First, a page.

In giving advice to the Management Panel of the Burnham Committee, will my right hon. Friend bear in mind that the chief bitterness lies among the younger teachers, and particularly the younger men teachers with family responsibilities? Will he see whether a method can be devised whereby the lower-paid teachers receive a larger increase than the higher-paid teachers?
There is a great deal in what my hon. Friend says. The teachers' claim is for an increase of £135 across the board.
Sir D. Renton
Does the right hon. Gentleman accept the view of Edmund Burke that example is the school of mankind?[column 1303]
Yes, and it is a pity that the Conservative Party did not learn that a long time ago.
Is my right hon. Friend surprised to hear that a junior teacher wrote to tell me that his salary was less than that of the second groundsman on the playing field of his school? Does not he think that the teachers' demand is an extremely moderate one which should be immediately met?
I have said on many occasions that I think the teachers ought to receive more pay. We are now in the middle of negotiations. We agreed a salary increase costing £33 million earlier this year which was to last for two years. However, negotiations have started for an interim award, the local authorities have made an offer which would cost a great deal of money, and we are now considering with the local authorities what further amount can be offered, if any.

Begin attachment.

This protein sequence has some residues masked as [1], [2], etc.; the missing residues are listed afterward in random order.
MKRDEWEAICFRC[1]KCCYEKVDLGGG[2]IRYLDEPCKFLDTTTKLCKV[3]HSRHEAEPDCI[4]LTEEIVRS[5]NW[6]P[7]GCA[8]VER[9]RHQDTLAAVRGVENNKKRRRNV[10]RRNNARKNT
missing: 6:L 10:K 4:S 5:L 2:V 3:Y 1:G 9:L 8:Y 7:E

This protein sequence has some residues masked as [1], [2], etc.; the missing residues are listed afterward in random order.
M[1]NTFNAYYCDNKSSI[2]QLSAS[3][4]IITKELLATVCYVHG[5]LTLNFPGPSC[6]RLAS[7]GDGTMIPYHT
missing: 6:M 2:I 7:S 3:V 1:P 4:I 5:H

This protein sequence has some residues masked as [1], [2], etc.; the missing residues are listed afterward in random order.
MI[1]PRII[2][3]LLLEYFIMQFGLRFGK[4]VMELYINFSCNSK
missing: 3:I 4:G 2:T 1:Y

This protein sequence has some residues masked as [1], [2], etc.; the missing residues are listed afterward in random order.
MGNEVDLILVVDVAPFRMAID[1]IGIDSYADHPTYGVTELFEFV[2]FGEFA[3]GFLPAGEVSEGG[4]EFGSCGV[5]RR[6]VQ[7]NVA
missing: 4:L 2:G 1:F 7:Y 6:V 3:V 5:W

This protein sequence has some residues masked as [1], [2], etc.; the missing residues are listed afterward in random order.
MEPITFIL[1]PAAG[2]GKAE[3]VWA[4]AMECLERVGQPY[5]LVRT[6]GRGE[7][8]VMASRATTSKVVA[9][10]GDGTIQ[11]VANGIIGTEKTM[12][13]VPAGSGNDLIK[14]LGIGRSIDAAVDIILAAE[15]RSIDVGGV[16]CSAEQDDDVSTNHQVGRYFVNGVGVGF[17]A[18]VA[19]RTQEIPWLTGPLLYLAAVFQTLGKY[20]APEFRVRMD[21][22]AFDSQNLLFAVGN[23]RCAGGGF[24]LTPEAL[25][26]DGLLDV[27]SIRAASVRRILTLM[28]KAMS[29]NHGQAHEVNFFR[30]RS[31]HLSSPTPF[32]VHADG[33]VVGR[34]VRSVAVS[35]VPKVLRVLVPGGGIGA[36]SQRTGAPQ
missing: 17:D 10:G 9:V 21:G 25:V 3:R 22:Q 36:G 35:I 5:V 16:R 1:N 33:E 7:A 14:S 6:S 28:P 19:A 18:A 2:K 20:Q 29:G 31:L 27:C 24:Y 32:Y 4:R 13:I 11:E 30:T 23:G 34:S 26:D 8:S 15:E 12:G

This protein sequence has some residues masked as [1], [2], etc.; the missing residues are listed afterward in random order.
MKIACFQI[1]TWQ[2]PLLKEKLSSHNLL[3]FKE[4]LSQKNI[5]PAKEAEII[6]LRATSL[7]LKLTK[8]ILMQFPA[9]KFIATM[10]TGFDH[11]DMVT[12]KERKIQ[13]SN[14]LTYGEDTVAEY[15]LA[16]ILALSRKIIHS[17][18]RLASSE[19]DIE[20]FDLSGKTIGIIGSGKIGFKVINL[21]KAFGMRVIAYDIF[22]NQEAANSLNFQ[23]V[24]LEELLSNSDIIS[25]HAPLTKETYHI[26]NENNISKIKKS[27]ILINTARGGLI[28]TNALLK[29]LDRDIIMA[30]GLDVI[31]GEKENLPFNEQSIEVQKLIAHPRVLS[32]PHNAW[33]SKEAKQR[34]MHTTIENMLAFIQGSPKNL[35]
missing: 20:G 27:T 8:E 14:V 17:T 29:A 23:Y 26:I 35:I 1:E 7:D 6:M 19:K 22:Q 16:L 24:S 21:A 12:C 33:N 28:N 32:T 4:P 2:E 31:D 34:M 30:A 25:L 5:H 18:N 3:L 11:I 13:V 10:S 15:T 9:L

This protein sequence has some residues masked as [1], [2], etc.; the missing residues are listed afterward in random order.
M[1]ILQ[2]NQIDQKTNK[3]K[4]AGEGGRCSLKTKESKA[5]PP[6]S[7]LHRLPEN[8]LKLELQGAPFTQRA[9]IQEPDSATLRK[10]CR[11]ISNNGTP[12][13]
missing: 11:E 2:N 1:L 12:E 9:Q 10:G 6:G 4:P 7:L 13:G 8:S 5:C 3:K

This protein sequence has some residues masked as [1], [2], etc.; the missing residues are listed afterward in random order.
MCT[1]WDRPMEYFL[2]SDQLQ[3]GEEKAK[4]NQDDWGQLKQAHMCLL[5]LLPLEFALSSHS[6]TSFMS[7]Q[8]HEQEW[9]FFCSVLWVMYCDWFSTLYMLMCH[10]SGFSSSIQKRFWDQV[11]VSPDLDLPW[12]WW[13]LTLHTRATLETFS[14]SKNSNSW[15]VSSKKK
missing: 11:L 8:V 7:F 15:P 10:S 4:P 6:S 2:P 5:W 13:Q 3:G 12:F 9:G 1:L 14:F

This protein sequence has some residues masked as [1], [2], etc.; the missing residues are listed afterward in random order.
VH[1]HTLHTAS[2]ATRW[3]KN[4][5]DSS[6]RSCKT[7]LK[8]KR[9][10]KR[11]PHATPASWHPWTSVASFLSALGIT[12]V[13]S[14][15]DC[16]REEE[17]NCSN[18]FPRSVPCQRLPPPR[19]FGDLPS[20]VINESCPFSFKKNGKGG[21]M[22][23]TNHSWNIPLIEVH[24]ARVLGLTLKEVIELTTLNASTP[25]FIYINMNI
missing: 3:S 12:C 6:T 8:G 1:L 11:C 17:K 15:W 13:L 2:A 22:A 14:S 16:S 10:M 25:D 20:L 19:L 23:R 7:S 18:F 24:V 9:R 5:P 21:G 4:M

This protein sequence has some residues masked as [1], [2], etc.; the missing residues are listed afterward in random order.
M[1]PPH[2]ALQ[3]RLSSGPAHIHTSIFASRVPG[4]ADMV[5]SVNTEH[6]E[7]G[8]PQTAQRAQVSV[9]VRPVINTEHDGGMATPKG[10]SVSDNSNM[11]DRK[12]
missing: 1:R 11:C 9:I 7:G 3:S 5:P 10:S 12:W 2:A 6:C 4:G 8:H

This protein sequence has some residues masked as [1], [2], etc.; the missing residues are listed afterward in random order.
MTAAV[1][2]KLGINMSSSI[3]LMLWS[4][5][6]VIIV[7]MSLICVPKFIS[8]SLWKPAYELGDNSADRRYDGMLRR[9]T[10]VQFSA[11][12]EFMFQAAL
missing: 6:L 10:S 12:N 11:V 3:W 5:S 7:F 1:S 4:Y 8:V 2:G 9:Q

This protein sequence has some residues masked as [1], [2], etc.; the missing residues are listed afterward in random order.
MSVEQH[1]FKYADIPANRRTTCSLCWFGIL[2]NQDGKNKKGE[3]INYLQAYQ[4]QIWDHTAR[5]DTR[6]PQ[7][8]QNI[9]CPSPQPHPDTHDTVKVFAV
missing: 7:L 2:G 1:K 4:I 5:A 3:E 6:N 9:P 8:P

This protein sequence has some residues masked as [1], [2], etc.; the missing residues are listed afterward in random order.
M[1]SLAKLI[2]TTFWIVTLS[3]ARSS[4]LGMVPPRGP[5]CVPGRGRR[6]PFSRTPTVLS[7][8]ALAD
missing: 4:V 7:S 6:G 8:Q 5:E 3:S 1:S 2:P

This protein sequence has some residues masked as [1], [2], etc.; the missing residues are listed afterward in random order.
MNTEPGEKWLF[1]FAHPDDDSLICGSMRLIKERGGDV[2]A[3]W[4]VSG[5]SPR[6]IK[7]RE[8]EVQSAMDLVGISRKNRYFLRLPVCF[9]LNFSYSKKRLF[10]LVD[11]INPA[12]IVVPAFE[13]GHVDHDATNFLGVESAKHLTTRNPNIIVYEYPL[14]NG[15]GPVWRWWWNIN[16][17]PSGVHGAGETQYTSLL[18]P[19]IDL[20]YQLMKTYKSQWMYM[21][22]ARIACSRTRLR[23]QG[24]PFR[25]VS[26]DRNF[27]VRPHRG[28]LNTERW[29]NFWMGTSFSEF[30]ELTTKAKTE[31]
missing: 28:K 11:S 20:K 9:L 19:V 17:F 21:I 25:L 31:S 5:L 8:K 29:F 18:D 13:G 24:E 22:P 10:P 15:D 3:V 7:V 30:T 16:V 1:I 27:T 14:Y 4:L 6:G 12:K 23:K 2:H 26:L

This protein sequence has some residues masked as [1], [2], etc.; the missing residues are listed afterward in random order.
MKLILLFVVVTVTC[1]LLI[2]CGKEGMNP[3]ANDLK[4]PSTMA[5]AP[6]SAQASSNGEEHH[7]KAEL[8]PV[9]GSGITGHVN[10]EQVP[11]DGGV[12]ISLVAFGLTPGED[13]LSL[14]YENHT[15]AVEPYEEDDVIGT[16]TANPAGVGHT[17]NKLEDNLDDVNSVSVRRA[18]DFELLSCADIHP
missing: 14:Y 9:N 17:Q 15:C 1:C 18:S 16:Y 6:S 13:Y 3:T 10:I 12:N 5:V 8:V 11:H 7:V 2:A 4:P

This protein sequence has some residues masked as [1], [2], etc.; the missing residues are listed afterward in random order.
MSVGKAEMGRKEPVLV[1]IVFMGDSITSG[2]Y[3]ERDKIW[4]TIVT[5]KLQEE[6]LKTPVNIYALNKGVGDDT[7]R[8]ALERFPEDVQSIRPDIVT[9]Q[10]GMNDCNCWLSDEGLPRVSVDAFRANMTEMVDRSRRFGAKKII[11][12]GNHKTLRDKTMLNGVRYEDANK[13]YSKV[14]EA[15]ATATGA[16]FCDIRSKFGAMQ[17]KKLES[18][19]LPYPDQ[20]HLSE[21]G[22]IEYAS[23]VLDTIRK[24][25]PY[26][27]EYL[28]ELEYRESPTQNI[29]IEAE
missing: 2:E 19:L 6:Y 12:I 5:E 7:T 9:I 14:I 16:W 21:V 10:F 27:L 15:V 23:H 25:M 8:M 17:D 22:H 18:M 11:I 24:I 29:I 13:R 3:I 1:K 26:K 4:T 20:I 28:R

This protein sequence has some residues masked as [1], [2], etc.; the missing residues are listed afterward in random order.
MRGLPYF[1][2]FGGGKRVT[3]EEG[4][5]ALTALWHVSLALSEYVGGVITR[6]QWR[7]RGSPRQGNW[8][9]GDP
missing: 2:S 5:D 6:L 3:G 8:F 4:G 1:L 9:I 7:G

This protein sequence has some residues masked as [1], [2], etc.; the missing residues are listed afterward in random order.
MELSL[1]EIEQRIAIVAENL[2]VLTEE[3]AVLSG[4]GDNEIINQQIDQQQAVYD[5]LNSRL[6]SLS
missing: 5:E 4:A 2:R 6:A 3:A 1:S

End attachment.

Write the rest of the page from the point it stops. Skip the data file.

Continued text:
As the Secretary of State has said, have not the local authorities finished consultations amongst themselves and have not they had consultations with the Secretary of State, and the decision is now awaited? As the negotiations are to continue, should they not be resumed at the earliest possible moment, rather than be put off to the original agreed date of 15th December?
Will the Secretary of State consider reconvening the meeting earlier, having discussed with his Cabinet colleagues and with his representatives on the Management Panel what is possible—[Hon. Members: “Too long.” ] It is a very important matter, even if hon. Gentlemen below the Gangway do not think so. Once the dispute is settled, the Secretary of State, with the Management Panel and the teachers, can take a fresh look at the whole salary structure of teachers, which lies at the root of the problem?
The date of 15th December for the next meeting of the Burnham Committee was decided by the local authorities. In reply to the right hon. Gentleman's last point, I agree that there may well be a case now for either the Burnham Committee or another body to look at the whole structure of teachers' salaries.[column 1304]
We all know that the date was fixed by the Management Panel, but the situation now has become much more critical and it is difficult for children who are missing their education and for the parents. Will not the Secretary of State therefore be more flexible and speed up his discussions with his colleagues, give advice to his representatives on the Management Panel and reconvene the meeting earlier?
The right hon. Gentleman can best help this situation if he will stop, and ask his hon. Friends to stop, playing politics with this difficult matter. [Hon. Members: “Oh.” ] I have the hon. Lady's broadcast of last Sunday if the House wishes me to read it.—[Interruption.]
Order. Noise does not help.
Let me repeat, the Management Panel decided the date of the next Burnham Committee meeting. I do not decide the date; I have nothing whatever to do with the date.